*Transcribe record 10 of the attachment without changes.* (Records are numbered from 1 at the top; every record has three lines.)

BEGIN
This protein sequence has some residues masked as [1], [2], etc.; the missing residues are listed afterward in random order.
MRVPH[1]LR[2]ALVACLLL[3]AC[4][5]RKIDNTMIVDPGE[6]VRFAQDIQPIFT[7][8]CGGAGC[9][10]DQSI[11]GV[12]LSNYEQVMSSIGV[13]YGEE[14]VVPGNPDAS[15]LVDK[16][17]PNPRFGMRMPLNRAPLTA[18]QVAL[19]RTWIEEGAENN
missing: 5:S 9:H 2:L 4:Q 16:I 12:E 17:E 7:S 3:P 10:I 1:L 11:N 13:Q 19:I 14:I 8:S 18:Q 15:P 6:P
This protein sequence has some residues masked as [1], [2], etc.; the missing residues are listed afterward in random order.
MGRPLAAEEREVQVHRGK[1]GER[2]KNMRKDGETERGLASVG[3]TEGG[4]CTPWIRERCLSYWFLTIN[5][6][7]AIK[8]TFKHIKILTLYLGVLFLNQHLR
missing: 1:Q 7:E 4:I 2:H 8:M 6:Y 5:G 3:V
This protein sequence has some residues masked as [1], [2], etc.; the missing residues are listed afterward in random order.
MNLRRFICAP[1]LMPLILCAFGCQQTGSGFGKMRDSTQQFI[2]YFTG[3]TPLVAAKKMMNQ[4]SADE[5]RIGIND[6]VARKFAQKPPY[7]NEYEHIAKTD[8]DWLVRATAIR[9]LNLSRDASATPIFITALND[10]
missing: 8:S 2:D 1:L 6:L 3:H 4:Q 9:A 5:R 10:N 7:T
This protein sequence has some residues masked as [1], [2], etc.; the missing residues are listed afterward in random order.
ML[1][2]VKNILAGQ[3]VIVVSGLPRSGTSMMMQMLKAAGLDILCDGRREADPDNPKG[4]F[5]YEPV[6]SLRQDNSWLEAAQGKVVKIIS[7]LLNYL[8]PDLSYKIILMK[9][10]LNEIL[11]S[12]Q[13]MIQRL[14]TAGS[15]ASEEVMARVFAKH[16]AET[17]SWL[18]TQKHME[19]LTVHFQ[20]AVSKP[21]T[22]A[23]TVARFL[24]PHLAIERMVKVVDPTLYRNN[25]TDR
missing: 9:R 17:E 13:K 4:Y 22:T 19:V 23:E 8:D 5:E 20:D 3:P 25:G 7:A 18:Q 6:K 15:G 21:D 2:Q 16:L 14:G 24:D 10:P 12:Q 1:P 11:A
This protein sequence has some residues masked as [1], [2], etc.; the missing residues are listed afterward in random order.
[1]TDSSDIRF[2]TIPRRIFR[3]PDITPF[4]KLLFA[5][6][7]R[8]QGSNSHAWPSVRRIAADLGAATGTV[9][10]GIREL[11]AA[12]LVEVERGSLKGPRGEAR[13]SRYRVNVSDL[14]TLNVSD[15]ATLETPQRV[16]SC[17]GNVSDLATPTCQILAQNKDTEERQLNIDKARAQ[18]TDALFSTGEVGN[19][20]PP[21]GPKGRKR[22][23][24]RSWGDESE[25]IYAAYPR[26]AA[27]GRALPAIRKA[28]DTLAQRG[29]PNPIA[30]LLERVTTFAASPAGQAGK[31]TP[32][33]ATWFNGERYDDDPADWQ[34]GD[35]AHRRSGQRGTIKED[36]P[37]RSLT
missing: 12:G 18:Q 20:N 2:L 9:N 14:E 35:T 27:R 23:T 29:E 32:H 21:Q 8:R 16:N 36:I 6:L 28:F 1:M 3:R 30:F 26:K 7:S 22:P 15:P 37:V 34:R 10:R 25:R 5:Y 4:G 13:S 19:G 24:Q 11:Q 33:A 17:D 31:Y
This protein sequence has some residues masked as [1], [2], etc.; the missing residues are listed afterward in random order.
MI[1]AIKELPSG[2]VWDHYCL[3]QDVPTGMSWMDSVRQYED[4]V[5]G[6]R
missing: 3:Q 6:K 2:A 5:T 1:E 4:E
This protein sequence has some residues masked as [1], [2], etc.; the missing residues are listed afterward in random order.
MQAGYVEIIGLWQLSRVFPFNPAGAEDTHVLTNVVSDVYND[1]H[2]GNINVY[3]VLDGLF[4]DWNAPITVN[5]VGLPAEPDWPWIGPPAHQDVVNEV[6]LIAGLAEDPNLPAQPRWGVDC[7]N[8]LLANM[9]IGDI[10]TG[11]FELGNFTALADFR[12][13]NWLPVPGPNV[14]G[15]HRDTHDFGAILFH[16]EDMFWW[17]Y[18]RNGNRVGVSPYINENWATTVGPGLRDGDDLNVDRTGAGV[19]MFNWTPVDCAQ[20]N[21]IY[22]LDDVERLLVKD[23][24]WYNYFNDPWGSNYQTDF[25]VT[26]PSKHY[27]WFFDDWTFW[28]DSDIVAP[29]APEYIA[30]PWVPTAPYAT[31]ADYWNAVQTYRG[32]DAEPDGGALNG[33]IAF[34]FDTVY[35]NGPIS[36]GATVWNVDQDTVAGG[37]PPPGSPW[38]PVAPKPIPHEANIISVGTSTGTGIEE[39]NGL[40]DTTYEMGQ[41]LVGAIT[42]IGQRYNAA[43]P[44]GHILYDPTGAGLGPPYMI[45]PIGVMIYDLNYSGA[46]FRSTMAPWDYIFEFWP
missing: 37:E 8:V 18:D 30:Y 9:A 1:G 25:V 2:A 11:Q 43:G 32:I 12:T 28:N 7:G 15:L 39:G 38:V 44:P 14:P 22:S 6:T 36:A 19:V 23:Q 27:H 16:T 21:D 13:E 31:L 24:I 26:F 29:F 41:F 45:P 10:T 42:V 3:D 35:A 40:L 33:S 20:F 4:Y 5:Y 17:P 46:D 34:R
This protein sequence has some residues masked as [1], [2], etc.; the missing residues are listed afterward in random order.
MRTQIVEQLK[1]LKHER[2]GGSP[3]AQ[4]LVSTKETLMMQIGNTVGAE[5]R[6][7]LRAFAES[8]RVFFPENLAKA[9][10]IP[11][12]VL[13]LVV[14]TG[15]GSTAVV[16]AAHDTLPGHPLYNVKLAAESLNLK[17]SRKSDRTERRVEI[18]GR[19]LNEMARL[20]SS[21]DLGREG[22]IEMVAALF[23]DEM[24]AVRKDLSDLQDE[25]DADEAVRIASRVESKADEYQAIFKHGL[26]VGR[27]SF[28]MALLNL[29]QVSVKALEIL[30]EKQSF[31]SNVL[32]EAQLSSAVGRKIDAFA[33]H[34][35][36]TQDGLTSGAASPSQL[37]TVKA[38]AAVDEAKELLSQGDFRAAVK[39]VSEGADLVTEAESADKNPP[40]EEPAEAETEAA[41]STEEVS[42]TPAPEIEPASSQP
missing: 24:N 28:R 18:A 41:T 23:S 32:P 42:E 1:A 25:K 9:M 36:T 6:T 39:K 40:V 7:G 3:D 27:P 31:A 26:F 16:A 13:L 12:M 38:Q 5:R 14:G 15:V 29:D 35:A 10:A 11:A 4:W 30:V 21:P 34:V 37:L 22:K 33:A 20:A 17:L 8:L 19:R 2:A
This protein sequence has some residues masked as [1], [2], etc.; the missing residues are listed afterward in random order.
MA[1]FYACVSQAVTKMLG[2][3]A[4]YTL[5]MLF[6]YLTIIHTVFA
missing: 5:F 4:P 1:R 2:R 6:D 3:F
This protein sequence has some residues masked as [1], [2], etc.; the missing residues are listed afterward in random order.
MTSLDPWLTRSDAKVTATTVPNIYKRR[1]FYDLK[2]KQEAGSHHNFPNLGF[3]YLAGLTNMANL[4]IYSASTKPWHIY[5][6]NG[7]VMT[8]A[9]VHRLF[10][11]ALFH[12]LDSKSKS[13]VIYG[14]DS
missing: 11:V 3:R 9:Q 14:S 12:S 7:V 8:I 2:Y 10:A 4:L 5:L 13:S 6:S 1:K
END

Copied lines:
This protein sequence has some residues masked as [1], [2], etc.; the missing residues are listed afterward in random order.
MTSLDPWLTRSDAKVTATTVPNIYKRR[1]FYDLK[2]KQEAGSHHNFPNLGF[3]YLAGLTNMANL[4]IYSASTKPWHIY[5][6]NG[7]VMT[8]A[9]VHRLF[10][11]ALFH[12]LDSKSKS[13]VIYG[14]DS
missing: 11:V 3:R 9:Q 14:S 12:S 7:V 8:I 2:Y 10:A 4:L 5:L 13:S 6:S 1:K